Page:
Here's why more Singaporeans are into yachtingBY ALAN PICKERING
Yachting is still a formative industry in Singapore, but is gradually gaining traction, especially among the younger generation here. Compared to New Zealand, where there are almost 500,000 boats, Singapore has only a few thousand yachts for a comparable sized population.
As a result, the revenue currently generated by the local boating industry is negligible, whereas in a European country such as Italy, yachting brings in billions of dollars in direct income to the government in the form of taxes and tourism receipts.
However there is still much potential for Singapore to become a strategic hub for the growth of this industry in the Asian region.
Yachting in Singapore has only really started getting off the ground in the last 20 years. But because of its strategic location, as emphasised by the development of the port infrastructure, its presence and reach throughout the region will continue to grow.
Our customer demographics have been changing steadily over the years. For example, we used to cater mostly to expatriates, but now our client base is made up of about equal numbers of expatriates and Singaporeans.
I attribute the greater interest in yachting amongst Singaporeans to greater disposable income and an increased desire for a marine- based lifestyle. People have more time and more money to look for lifestyle alternatives.
Another trend that I have noticed in recent years is that younger people are getting more involved in yachting. Part of the reason for this may be that with technological advances such as portable GPS, and the increased affordability of marine digital charts, taking a boat to sea has never been easier.
I’d also cite Singapore’s good yacht racing infrastructure and sailing programmes instituted in universities such as SMU as additional reasons for this trend; such institutions recognise the benefits young people get from sailing: it fosters independence and cultivates their initiative.
Some Singaporean businessmen are also looking to yachting as a way to develop their business. We have seen one of two charters every month in the past 10 years by businessmen looking to entertain clients and business associates or to hold presentations on board their yachts.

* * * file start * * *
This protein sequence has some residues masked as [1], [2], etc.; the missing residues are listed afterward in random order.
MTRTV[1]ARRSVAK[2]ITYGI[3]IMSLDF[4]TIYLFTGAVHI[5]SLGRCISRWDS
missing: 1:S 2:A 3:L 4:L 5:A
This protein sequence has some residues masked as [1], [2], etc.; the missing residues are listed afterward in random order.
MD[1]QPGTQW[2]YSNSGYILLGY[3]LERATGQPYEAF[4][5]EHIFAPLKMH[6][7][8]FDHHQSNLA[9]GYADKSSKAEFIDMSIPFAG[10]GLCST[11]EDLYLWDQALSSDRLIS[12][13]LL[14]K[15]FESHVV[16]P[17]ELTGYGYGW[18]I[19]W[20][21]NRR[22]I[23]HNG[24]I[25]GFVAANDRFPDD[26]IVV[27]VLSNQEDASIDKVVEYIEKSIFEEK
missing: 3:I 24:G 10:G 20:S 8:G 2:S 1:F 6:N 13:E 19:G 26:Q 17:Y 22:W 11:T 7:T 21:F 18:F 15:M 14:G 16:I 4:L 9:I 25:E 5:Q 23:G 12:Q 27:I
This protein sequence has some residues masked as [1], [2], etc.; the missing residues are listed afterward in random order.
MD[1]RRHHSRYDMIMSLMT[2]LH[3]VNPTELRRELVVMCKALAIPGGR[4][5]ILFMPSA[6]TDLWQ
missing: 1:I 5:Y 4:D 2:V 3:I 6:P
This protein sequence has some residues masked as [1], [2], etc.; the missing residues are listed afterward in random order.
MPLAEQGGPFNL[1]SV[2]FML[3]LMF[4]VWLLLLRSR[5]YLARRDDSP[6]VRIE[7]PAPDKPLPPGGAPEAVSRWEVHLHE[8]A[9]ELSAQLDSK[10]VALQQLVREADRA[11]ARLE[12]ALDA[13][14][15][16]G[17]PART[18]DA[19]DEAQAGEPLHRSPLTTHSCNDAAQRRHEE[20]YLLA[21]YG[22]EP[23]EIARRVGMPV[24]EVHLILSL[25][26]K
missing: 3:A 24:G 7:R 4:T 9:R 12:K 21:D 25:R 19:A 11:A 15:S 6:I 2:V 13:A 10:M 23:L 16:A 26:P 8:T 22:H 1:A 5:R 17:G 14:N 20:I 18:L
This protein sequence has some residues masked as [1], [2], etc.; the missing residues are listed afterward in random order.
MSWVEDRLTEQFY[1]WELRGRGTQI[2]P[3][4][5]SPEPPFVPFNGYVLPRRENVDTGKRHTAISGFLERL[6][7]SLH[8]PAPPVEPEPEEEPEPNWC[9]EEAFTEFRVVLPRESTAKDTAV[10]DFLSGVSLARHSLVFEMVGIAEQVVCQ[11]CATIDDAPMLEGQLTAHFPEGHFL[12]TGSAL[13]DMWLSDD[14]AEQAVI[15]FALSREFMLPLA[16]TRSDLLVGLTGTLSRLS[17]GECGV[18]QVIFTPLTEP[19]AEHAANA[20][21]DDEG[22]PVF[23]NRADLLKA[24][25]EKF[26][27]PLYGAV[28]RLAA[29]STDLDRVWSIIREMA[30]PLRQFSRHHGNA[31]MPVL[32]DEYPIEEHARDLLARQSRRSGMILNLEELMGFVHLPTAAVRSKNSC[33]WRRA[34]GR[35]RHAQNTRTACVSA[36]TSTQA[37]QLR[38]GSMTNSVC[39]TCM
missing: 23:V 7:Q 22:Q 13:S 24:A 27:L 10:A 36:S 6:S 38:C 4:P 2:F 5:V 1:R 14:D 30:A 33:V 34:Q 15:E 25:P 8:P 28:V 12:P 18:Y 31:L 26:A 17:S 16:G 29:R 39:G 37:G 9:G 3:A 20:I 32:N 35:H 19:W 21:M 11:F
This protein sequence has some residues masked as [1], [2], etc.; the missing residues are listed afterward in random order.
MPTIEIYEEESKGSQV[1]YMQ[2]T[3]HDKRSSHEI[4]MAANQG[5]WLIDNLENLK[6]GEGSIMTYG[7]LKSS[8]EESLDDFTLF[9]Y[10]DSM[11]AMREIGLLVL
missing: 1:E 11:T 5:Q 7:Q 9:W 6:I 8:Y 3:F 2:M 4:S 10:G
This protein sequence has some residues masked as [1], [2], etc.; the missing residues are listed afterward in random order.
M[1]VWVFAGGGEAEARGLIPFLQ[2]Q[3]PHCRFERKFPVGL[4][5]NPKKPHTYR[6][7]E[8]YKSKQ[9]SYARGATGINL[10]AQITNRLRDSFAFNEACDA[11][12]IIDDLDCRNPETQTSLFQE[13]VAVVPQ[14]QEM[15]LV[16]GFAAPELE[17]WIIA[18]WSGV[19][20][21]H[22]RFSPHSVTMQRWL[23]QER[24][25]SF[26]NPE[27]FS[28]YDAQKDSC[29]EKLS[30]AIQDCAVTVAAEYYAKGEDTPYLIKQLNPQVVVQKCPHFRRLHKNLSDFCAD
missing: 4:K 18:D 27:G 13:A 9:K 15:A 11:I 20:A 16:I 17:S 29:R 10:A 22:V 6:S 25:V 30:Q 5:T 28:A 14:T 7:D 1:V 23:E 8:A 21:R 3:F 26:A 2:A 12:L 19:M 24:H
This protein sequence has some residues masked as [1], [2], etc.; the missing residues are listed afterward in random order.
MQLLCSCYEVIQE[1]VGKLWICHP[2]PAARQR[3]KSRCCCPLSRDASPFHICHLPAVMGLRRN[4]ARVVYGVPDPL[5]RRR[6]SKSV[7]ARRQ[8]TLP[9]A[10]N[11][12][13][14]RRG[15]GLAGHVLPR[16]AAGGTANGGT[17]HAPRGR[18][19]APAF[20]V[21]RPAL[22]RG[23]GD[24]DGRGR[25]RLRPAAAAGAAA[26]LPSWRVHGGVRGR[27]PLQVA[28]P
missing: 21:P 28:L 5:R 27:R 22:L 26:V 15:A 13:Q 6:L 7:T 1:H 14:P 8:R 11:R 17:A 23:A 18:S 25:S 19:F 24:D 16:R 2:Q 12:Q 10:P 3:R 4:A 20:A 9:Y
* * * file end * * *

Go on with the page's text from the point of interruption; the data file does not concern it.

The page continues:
Some businesses also conduct training programs in sailing boats to build team spirit and cooperation among their employees. A luxury yacht is also a great venue for entertaining, be it friends, family or business associates, a yacht gives you endless entertainment possibilities.
Firstly, in Singapore it’s still a great rarity to be entertained on a boat, so you have the novelty factor. Then there’s the joy of being in the fresh air, anchored in a lovely bay with a cool drink.
Most luxury yachts also come equipped with their own BBQ, often situated on the ‘fly bridge’, which is convenient for al fresco cooking and dining. For larger gatherings you can set up a portable BBQ on the swimming platform (to the stern of the yacht) or else make use of the boat’s own fully-equipped galley.
Getting into the pastime is relatively easy. The key decision for every prospective boat buyer is “power or sail”. The whole point about boating is that it’s ‘horses for courses’, in other words every person who’s into boating and yachting has his own likes and preferences.
Some people love the luxury of a motor yacht, with its full air conditioning, fancy sound system, plasma TV and well-appointed interior, plus of course the ability to get where you want to go in a hurry. Others meanwhile prefer the outdoors ‘natural enjoyment’ type of experience, or enjoy sailing more, and so they would opt for a sailing boat which brings them closer to nature and the elements. Then it becomes more about the journey, rather than the destination.
In terms of size, the beginner can get into boating (either power or sail) with a boat as compact as 25ft to 30ft, or indeed with a small power boat or open motor launch, although the disadvantage of the latter lies in the fact that it does not have an enclosed cockpit to ward off rain showers.
If you take a compact cabin cruiser for instance, you get a very fast, manoeuvrable craft with twin outboard which has a fully enclosed cabin accommodating four people comfortably. Such a yacht can sell for as little as 40,000 Euros plus the optional extras.
This kind of boat is perfect for family outings, fishing trips and popping over to the Southern Islands of Singapore for the day and we’d highly recommend such a product for a beginner.
For those with deeper pockets a 72ft Princess motor yacht with luxurious accommodation for six persons plus crew and a beautifully appointed Scandinavian style designer interior could go for over S$4 million. Such a yacht can easily make trips to places like Pulau Tioman in Malaysia or Phuket or Koh Samui in Thailand whilst giving you all the comforts of an expensive condominium.
The development of marinas is of vital importance to the growth of the industry. Most of the marinas in Singapore are reaching full capacity and some are already full with waiting lists.
So there is definitely scope for at least another two marinas can be established in the next few years, so as to meet the increase in demand for wet berths.